Jack Lopresti is Chairman of the APPG on the Kurdistan Region in Iraq, and MP for Filton and Bradley Stoke.
The last six months have been terrible for the Kurds in Iraq but, sadly, few people know that our allies, who did so much to repel Daesh, are being penalised for democratically seeking a mandate to take control of their own destiny.
Their airports were closed for six months. Kurdish budget payments are being slashed, and their economy is tanking as people are not paid, are paid in arrears or have had to take a pay cut – or all of these. Their Peshmerga soldiers were killed in attacks by Baghdad on the disputed territories. Baghdad is clearly reverting to its default position of treating the Kurds as naughty children, yet expect the Kurds to want to remain in Iraq.
All this is a far cry from the much more optimistic moments I have seen for myself in my three visits to Kurdistan in recent years. On the frontline in Kirkuk in 2015, I saw a complete lack of co-operation between the Iraqi Army and the Peshmerga against the common enemy of Daesh. A year later, in Kirkuk and on the outskirts of Mosul, the Kurds had brokered a unique deal that allowed Iraqi soldiers to cross Kurdish territory, the Peshmerga clearing villages on the road to Mosul. I recall the scenes of joy in Kirkuk and two other cities as people cast their votes for eventual independence by a massive 93 per cent on a 72 per cent turnout.
We had asked Nechirvan Barzani, the Kurdish Prime Minister, if military co-operation could lead to political unity. He hoped so – but it wasn’t to be. The Iraqis were once reliant on the Peshmerga to defeat Daesh but, once that need expired, and following the peaceful referendum, Baghdad violently turned on the Kurds. Haider al-Abadi, Iraq’s Prime Minister, was twice unwilling to even thank the Peshmerga.
It’s reasonable to ask if Iraq is becoming a failed state. It was always going to be a long haul to recover from decades of dictatorship that repressed a political culture able to overcome old habits of winner-take-all governance, corruption, and inefficiency. There were encouraging signs after liberation in 2003 that a decent, democratic, federal and pluralist constitution could bear fruit. The Kurds, long seen by Iraqi leaders as a treacherous and child-like nuisance, became equals and prospered to the benefit of the country as a whole.
Before the rise of Daesh, Baghdad had increasingly reneged on federalism by spurning the constitutional commitment to settle the status of disputed territories such as Kirkuk, and severing all federal funding to the Kurds.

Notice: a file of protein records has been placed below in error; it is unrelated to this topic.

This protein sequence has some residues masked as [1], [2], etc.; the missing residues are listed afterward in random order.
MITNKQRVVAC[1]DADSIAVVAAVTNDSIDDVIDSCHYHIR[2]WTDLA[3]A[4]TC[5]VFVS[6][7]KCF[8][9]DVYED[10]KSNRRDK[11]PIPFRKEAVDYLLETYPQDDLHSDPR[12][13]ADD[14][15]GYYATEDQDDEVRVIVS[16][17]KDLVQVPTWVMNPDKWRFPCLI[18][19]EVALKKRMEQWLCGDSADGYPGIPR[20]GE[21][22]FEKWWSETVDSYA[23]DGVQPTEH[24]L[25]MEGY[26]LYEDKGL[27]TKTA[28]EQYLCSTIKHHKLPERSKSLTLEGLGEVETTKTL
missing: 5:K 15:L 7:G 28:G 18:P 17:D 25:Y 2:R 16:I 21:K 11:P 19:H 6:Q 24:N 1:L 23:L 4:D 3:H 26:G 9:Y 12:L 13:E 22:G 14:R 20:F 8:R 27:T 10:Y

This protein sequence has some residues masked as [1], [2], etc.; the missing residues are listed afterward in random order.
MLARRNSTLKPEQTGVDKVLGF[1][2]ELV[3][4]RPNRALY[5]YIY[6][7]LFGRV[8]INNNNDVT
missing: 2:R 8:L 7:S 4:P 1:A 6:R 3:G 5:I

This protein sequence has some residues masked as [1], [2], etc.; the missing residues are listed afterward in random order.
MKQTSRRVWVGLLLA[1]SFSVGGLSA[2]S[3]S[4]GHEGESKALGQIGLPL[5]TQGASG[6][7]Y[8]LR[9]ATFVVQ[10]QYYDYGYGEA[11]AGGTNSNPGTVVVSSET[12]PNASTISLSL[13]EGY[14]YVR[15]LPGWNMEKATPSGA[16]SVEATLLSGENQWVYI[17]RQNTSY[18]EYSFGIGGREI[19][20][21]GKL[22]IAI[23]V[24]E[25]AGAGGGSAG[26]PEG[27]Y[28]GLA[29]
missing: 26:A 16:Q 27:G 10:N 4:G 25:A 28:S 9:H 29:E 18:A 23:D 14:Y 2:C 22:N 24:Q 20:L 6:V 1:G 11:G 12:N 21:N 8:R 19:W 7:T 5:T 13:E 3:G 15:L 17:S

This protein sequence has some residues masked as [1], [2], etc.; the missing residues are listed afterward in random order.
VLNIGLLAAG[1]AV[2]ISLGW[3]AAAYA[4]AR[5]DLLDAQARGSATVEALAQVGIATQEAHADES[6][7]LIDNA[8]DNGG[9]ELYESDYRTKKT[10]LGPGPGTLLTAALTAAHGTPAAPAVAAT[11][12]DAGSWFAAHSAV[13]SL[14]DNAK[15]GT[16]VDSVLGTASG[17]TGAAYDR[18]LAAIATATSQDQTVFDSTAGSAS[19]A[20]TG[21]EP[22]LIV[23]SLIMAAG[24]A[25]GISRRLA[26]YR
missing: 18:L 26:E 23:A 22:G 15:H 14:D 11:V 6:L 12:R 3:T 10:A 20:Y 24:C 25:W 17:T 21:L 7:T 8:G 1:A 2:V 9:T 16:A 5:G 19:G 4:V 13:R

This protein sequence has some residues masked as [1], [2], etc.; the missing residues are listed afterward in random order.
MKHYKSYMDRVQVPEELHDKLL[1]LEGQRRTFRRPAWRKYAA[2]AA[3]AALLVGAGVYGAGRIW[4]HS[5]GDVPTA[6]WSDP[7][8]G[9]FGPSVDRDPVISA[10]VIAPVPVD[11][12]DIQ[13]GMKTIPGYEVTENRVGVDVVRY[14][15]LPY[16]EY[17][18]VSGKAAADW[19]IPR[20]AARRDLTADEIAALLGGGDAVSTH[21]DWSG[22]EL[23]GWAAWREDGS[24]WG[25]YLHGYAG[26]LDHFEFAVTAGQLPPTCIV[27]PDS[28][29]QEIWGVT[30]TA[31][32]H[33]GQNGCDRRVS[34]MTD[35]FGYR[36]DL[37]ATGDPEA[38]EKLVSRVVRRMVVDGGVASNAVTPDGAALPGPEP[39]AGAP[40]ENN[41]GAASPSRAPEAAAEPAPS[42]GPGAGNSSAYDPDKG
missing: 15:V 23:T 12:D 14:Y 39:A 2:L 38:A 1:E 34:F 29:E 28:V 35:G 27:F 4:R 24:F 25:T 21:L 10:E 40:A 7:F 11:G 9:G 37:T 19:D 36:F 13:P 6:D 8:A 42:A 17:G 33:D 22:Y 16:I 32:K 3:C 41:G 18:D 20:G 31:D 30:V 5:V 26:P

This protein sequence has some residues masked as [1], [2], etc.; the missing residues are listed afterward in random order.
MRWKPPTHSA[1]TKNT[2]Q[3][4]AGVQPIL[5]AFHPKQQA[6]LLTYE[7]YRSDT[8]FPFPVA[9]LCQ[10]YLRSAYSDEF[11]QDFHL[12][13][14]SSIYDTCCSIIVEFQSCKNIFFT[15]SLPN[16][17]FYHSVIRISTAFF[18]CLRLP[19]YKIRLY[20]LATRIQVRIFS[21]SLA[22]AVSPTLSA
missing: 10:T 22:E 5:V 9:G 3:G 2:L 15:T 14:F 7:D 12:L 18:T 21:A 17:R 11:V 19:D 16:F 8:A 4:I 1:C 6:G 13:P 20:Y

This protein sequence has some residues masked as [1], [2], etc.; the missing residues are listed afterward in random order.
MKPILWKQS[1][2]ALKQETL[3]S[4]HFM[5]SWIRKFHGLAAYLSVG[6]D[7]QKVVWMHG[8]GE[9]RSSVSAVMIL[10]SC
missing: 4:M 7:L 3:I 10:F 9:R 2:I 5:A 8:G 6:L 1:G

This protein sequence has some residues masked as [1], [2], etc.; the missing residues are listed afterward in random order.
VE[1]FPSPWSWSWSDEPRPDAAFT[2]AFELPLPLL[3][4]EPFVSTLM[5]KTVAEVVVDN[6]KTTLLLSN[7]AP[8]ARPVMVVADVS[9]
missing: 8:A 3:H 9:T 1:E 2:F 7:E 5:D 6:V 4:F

The long-signalled Kurdish response was a referendum to attain a mandate for potentially negotiating independence and improved co-operation with Baghdad. There was no inevitability about Baghdad’s harsh reaction. It could have disagreed with the referendum, but decided that keeping the Kurds meant negotiating a deal to carry out the agreed federalism, or perhaps some form of confederalism. The Kurds were not rushing to leave, and many who backed the principle of independence could have settled for less than complete sovereignty.
I backed their right to self-determination, but was broadly neutral about the outcome. The nature of the Iraqi response has convinced me that independence is now the best eventual outcome because, as the recent Foreign Affairs Committee (FAC) report on Kurdish aspirations observed: “Many Kurds feel imprisoned in a country that they see as not implementing its commitments of equality to them.”
I also understand why the UK and its allies encouraged the Kurds to defer the referendum in the hope that they could encourage Baghdad and Erbil to resolve all outstanding disputes with the possibility of an internationally supported referendum after a couple of years. Let’s remember that the Kurds bravely fought extremism for themselves, and to help keep our streets safe too.
I also understand worries that if Abadi is defeated in the May elections, he could be succeeded by someone who would tip Iraq ever more into the Iranian orbit. But Iran already has substantial influence in Iraq, whose unreasonable reaction was supported and encouraged by Iran, which is keen to contain Kurdistan and not block its strategic goal, now secured, of a military corridor from Tehran to the Mediterranean.
Having seen Kurdistan advance towards democracy and prosperity as well as a generally secular and female-friendly governance, despite continuing problems and regressive steps such as suspending the parliament for two years, I am saddened by the subordinate position that has been cruelly imposed on Kurdistan. These dark days will pass if and when Baghdad has a Prime Minister willing to reset relations, or as Daesh or a new form of the fascist virus spreads, and Kurdistan is once more needed to defend pluralism.
During my visits to Kurdistan, I have seen British-backed projects and met a huge number of people who welcome the UK as a friend. I agree with the FAC that the UK should supply and encourage others to provide capacity-building courses and training that equip KRI policy-makers and others with the greater ability to promote political reform and economic reform and diversification. I also support the FAC’s recommendation that the UK should offer itself as a partner in enhanced dialogue to help settle the conflict between Kurdistan and Iraq.
If the Kurds can resolve their internal problems, overcome their needless divisions, and bit by bit regain their rights within Iraq, they can again be a pivotal political and military force and a valuable partner in helping advance reform and be a force for good and democracy in the Middle East.